But this makes spellcasters utterly useless in combat. So the player will largely be sitting around, and on their turn have little impact on the combat. A core part of D&D is being a combat simulator, and these changes will make combat mostly unfun for spellcasters.
 


TwoSix

Unserious gamer
The problem with this, is that even if a fighter isn't as useful out-of-combat, they can still participate. They can still chip in ideas, attempt to force open doors, intimidate folks, etc. They can still have fun and be helpful.

But this makes spellcasters utterly useless in combat. So the player will largely be sitting around, and on their turn have little impact on the combat. A core part of D&D is being a combat simulator, and these changes will make combat mostly unfun for spellcasters.
But a spellcaster can still participate. They have weapons, and can still provide concentration spells. They can still have been fun and be helpful.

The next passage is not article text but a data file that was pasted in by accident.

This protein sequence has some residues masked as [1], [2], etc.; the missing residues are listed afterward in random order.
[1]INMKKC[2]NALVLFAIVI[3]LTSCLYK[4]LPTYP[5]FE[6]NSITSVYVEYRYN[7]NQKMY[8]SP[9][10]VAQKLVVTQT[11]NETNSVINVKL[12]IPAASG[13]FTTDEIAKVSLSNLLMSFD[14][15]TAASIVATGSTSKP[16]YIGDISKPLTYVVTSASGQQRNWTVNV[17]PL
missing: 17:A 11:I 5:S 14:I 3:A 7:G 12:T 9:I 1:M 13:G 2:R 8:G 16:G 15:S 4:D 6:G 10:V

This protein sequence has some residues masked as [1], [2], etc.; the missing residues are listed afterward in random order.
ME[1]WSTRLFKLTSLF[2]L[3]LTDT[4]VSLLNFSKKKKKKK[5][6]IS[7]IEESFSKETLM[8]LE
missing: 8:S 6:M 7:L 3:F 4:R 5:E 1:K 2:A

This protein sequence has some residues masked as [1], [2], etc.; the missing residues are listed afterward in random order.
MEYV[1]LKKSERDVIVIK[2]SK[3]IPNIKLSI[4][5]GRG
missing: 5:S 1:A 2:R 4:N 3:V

I’m a bit surprised at the backlash at this, there were several supplements back in at least 2E that used this (notably, all the Historical Reference supplements).

Yes, if you slow down the spellcasting, you’re going to have significantly less spellcasters in the party, because that is what your aiming for. If the gaming group is on board with accepting that (and hats off if they do), go for it.
At least for me it's a ridiculously convoluted way of banning spellcasting when you just want to ban spellcasting.

If a gaming group is going to be okay with making it so anyone who wants to play a spellcaster suffers, they'll be okay with just cutting out the middleman.
 


LoganRan

Explorer
But this makes spellcasters utterly useless in combat
For 5E, this is actually untrue.